Ok. Tell me honestly. In all of your French travels, have you ever heard a French person utter the words ‘Zut alors?”
Damn! Darn! Shoot! However it really translates, I have seen it in French cartoons, and even on T-shirts, but never once have I heard any French person utter that phrase in a fit of excited exclamation.
However, it did figure prominently in my earliest French education, when to show off our “bilingual” skills, my classmates would periodically exclaim for no reason at all “Zut alors!”
Which pretty much tells you how I learned French.
They did not have French immersion when I was growing up, and my teachers in high school were English speakers speaking French (and passing on to us their English accent.)
When I did my BA with a specialization in French, I studied in the language lab like a maniac, only to arrive at a French-speaking university to do a year fellowship in Quebec where I didn’t understand a word anyone was saying.
The accent was so very different, and there was a whole slew of new words and phrases that were never found in any of my French textbooks.
Things like —
“C’est plate” meaning “boring” but can also mean “sad” or “unfortunate” depending on the context.
“Il fait frette.” – “It’s friggin’ cold.” Very handy once you know what it is like to experience a Quebec winter.
Then I went to France, where I had to adapt back to the accent that I had learned at school, but where everybody was speaking faster than I had ever heard before.
To add to that, I was now speaking French with a Quebec accent.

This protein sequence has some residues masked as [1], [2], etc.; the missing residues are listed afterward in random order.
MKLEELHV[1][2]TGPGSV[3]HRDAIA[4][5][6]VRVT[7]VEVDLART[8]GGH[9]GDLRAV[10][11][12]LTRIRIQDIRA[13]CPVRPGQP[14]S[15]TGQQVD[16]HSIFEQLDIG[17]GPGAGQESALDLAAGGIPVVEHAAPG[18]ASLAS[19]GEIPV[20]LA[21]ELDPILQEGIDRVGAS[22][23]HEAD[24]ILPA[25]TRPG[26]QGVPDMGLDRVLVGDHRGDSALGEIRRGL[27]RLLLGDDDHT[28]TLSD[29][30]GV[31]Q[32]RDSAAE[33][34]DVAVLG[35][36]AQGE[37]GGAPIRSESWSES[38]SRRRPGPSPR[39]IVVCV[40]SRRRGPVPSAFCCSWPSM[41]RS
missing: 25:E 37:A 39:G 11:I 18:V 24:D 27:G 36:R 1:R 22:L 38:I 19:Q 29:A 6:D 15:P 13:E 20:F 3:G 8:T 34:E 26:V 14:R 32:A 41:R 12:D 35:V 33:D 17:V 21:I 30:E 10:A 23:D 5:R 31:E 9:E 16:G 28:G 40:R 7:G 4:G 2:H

It confused people.
Still, all of this has been the greatest fun. There is nothing that makes me happier than to be parachuted into a group of French speakers (in France or in Quebec) and to feel part of the conversation.
It has taken me many years but I am now pretty comfortable in my second language.
Always something new to learn of course, and as such, I have reached a new plateau of critical analysis.
I studied Chinese for 4 years and made serious mistakes that involved calling someone’s mother a horse. The mother took it well, thankfully, because when speaking that language, native speakers were impressed that I made the effort.
However, I have noticed that the more one improves in French the more one feels the weight of l’Académie Française, the authority on all matters relating to the French language.
On my last trip to France, a shopkeeper wagged her finger at me in mid-conversation when I said something about scarves being very popular in France.
The woman scolded “Non, Madame, ce n’est pas le bon mot!” | “that is not the right word!” and then walked away without educating me what word was wrong or what the right word was.
However, I was more flattered than offended. The woman obviously felt that my French was good enough to criticize.
Too bad that I didn’t remember that one well-learned phrase. It would have been so much fun to have replied — Zut alors!
Let Me Hear from you! Please Comment Below.
So what has been your experience learning French, or trying out a
few French phrases when in a French-speaking environment?
If you are a francophone, what has been your experience
with us anglophones mangling your beautiful language?
We all like to read your comments, so please comment below.
(Instead of replying to this email directly where only I get to see it!)
Once again Congrats to Julie Buckley!
Julie won the 2nd Giveaway for Annual Members and very kindly sent in a picture
with her gift that she received this week.
Two beautiful hard-cover cookbooks by Hilary Davis called
The French Oven and Cuisine Nicoise.
Always delighted to get a picture of the winner
and actually seeing one of my readers.
Julie, can we expect pictures of a recipe
that you cook from the books?
We sure hope so!
Brought to you by www.womanofacertainageinparis.com
Diana Bishop the founder of The Success Story Program and A Woman of a Certain Age in Paris as well as a well-known correspondent with over 25 years working for CTV, CBC News, and NBC News. She loves travel, writing, and all things Parisienne.